Chaos and violence erupting around the World have made reality often harder to look forward to. At this point, poetry, music, literature, art can help heal the world through its power of expression and understanding. In between these troubled times, some influential personalities have appeared like a ray of hope to fight off the evil surrounding the circumstances.
Born in Churulia, Paschim Bardhaman District under Bengal Presidency, on 24th May 1899, Kazi Nazrul Islam was a poet, musician, and writer whose writings has been a great influence to many urging them to stand up and fight back. While just studying about religion, at the age of 10, Nazrul lost his father which left him with the responsibility of the only earning member of the family, as young Nazrul had to become the adult his family could rely upon. His interest in folk music from a young age, helped him dive deep into Bengali, Sanskrit literature, and Hindu scriptures like the Puranas with uncle Fazle Karim’s traveling theatrical group or a Leto. Literature was thriving in him, when for the Leto made his initial contributions like Chashar Shong (the drama of a peasant) a folk song and plays like Shokunibodh (the Killing of Shakuni), Akbar Badshah (Akbar the emperor) and Kobi Kalidas (poet Kalidas) which paved the way for a greater work of art. At that time, India was under the British Rule and political and religious tensions were still present in air after the Partition of Bengal in 1905.
Amidst poverty, Nazrul studied till 10th grade but did not appear for the matriculation examination. Enriched with knowledge received from subjects like Bengali, Sanskrit, Arabic, Persian literature and Hindustani classical music and with a vivid interest in politics of that time he joined the British Indian Army at the age of 18. His love for literature was not once wavered during his time in the army, as he kept learning from the works of the bests of Bengal, Rabindra Nath Tagore, and Sarat Chandra Chattopadhyay and Persian poets like Hafez, Omar Khayyam, and Rumi. The political satire was greatly influencing his style when he wrote the thought-provoking Bidrohi (The Rebel), condemning the British Rule in search of freedom.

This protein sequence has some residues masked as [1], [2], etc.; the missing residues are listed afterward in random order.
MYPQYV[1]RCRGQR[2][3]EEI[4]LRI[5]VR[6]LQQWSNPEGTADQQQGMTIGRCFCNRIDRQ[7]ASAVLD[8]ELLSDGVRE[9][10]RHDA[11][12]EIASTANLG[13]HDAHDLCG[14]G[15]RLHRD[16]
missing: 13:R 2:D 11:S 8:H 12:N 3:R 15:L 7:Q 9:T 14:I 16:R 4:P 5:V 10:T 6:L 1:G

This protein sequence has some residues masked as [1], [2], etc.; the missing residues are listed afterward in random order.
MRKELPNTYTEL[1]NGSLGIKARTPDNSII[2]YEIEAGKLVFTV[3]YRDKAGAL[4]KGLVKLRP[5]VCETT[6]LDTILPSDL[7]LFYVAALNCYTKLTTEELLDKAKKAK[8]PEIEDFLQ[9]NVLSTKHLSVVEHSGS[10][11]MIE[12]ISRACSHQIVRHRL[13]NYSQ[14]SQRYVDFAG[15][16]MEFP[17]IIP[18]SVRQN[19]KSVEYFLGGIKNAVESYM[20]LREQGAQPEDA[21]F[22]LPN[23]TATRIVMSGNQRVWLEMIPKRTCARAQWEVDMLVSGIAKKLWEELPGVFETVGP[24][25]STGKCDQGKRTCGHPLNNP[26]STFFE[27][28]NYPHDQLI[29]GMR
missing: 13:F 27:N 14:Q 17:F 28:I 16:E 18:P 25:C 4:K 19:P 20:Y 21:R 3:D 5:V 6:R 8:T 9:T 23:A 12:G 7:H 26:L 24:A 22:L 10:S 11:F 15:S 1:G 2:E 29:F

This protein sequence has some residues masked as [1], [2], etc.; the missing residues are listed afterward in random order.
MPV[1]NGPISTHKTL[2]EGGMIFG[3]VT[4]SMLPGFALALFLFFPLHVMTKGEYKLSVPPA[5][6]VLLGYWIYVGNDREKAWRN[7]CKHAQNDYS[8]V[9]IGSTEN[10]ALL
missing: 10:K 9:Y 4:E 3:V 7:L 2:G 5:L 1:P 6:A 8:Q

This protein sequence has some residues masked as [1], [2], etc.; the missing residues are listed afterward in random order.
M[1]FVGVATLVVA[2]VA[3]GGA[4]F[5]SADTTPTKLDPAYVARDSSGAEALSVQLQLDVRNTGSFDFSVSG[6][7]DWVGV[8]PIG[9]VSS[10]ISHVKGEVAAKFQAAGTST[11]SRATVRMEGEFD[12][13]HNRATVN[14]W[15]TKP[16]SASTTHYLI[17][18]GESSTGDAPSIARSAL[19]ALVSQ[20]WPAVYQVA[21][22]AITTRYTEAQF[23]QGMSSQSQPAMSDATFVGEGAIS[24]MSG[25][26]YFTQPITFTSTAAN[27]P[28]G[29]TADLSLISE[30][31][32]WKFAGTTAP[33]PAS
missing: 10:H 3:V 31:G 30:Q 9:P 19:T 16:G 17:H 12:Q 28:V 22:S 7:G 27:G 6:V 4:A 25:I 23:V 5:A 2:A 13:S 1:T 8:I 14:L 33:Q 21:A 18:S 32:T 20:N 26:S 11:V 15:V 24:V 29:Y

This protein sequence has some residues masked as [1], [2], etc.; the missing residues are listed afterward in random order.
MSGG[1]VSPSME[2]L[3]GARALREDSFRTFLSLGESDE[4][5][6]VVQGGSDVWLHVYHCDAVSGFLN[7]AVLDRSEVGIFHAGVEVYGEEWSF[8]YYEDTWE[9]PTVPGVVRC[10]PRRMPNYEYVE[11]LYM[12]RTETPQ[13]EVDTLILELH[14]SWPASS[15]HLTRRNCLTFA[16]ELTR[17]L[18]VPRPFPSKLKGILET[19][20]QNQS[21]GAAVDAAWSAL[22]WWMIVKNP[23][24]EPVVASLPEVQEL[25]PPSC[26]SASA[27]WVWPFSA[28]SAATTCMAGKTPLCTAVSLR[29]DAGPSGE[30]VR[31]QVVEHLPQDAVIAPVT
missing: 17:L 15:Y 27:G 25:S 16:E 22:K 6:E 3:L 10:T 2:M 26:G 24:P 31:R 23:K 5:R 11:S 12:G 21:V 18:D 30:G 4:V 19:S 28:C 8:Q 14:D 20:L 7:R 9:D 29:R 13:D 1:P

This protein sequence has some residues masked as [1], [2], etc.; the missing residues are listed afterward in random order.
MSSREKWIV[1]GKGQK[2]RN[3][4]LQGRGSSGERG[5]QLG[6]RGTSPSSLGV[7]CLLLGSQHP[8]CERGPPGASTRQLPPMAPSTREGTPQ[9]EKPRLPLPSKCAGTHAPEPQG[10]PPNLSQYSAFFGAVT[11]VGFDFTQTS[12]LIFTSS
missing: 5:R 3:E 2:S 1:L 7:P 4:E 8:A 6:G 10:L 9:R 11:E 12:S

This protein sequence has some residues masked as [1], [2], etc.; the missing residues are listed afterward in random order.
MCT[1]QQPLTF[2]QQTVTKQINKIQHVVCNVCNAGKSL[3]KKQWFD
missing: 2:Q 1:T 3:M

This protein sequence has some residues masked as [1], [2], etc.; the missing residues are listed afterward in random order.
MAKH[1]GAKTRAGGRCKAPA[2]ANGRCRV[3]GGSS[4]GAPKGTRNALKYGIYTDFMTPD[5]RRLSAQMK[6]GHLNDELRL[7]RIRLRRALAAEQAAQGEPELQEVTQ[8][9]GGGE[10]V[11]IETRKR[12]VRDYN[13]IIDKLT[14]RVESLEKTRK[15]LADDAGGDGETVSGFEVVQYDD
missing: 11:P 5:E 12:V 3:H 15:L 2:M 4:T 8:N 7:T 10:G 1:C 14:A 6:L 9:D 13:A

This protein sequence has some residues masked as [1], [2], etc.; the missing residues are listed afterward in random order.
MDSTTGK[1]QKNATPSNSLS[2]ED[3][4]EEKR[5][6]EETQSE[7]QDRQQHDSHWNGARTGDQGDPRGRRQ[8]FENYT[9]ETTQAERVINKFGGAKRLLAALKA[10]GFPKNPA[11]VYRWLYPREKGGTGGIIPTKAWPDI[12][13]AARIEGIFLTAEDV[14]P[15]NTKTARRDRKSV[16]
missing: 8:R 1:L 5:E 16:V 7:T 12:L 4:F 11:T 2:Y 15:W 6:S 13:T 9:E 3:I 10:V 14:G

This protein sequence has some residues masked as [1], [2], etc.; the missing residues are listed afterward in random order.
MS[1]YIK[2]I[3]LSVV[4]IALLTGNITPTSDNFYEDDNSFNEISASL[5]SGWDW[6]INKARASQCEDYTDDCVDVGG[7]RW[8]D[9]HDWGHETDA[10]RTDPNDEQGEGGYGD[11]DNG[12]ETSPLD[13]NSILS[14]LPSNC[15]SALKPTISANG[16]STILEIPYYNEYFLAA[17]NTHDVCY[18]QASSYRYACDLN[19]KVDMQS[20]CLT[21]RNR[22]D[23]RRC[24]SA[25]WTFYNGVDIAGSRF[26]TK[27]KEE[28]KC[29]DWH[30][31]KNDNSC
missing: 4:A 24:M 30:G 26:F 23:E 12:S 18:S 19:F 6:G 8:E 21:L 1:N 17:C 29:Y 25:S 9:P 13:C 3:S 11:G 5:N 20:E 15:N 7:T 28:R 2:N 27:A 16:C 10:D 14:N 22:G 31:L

He was rising to prominence with the new identity of ‘Rebel Poet’ when his poetry "Anondomoyeer Agomone" published in Dhumketu magazine unnerved the British, and he was arrested with charges of sedition by the police. He maintained his rebellious outlook behind the bars and was released in a year. With Bisher Bashi, he made his intentions clear as to fight against the British Raj and their rising oppressions on natives. Kazi Nazrul went on to protest against religious and political stigmas, as he started a new married life with a Hindu woman named Pramila Devi at a time when prejudices like caste and creed were dominant in the Indian culture. He later contributed, Gazals in Bengali, Parsi and Urdu poetries, shayamasangeet, bhajans contributing 4000 songs in his entire career.
At his later age, he started to lose his speech, as his health started to decline and he was mostly depressed due to Pick’s disease, a neurodegenerative disease, spending his time in the mental asylum of Ranchi. He was brought to newly independent Bangladesh to live in Dhaka with the consent of Indian Govt. and there he concluded his long fight against all on 29th August 1976. Bangladesh Govt. honoured him with the status of ‘National Poet’ in 1972 as he was about to rest the last few years on the Bengal soil irrespective of religious and political turf that raged savagely during the pre-Independence era. Kavi Narzul was a rebel who refused to bow down to oppression and religious disparities created by the British with the plan to divide and rule as his timeless poetries can bring significance at every situation when democracy is under threat.